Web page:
Handball teams hope to give fans a strong finish to TO2015

Feature photo: Canada taking a shot on Dominican Republic in handball at TO2015.

Often recognized as the fastest team ball sport in the world, handball is one of those games that doesn’t get as much attention in Canada as it probably deserves.

On Day 11 at Toronto 2015, the Canadian men’s team concluded its preliminary round play with a 26-17 loss to Uruguay. The men dropped two of their three games in pool play, but got a 28-25 win over the Dominican Republic. They will now play in classification matches for places 5 to 8.

“I believe our chances are good,” said Casper Bilton of the team moving forward. “We have a good team and I know we can beat other teams on a good day.”

“We’d like to at least offer fans a fifth place finish,” said Geoffroy Bessette Colette, who competed at the last two Pan Am Games.

The Canadian women completed their pool play on Monday with a 21-21 tie against Puerto Rico. They will now face Cuba in the first of their classification matches for fifth to eight place after dropping their other two games to Brazil and Mexico.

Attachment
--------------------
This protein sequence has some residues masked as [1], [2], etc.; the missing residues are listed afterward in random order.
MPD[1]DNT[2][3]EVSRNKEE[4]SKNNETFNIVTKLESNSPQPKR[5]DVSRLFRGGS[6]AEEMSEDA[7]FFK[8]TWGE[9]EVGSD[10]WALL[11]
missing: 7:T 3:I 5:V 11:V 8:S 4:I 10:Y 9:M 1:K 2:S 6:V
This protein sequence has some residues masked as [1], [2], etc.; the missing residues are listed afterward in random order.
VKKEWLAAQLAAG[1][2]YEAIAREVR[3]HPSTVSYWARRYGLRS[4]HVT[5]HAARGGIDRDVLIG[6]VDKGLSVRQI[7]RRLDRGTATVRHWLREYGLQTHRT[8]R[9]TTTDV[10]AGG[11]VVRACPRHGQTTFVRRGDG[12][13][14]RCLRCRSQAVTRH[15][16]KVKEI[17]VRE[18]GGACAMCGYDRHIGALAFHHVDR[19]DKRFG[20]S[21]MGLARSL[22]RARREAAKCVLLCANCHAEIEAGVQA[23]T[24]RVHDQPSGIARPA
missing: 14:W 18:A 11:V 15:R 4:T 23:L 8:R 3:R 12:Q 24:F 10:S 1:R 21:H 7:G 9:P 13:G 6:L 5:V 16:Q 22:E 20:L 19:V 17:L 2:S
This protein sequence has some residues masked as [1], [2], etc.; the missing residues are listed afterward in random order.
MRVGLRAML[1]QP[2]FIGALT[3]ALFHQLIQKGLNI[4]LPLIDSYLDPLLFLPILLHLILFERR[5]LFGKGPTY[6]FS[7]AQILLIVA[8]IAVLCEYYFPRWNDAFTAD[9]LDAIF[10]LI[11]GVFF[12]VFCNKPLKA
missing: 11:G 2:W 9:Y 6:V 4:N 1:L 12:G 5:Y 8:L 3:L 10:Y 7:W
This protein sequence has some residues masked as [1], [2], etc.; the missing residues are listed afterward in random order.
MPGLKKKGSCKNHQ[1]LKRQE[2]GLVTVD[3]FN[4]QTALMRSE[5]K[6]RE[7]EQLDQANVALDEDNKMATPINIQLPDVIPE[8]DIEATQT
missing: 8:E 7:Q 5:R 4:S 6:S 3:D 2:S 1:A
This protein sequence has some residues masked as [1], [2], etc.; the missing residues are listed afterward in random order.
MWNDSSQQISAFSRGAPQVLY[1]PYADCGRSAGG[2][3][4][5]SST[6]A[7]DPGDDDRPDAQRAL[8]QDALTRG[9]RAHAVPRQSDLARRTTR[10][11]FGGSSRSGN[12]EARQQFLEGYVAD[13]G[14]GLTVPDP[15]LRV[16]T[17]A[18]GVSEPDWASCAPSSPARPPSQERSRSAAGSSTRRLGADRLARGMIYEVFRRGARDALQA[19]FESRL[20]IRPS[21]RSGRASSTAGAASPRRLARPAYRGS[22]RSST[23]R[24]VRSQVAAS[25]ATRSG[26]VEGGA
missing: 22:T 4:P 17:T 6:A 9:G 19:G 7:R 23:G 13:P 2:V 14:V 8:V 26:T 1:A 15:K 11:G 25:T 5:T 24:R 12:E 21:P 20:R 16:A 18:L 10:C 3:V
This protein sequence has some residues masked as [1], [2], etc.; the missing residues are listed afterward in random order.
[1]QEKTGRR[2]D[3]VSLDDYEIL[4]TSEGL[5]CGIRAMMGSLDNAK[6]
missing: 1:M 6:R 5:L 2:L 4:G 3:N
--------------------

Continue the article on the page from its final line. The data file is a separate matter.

Team Canada blocks a shot from Mexico in women's handball at TO2015

Team Canada blocks a shot from Mexico in women’s handball at TO2015

“We knew that it was going to be a tough game,”said Kim Barette St-Martin of the tie. “We tried to win but it was a tight game. We made a few mistakes, but I think we always push it together so that we can at least play well.”

Part of the reason for the sport’s low profile is that Canada hasn’t competed in an Olympic handball tournament since Montreal 1976, when Barette’s father Pierre St-Martin was a member of the squad. It was his stories that drove her dream of competing on the biggest stage. There are two provinces where the sport has broken through, Quebec and Alberta, so it is no surprise that the entire women’s team comes from one of those two.

The men’s team features several players who play in Europe where the sport has top professional leagues that play in front of NHL-sized crowds. Among them are Mark Alan Walder, who grew up in Switzerland but has always wanted to play for the Canadian national team so that he could better promote the sport in his father’s homeland.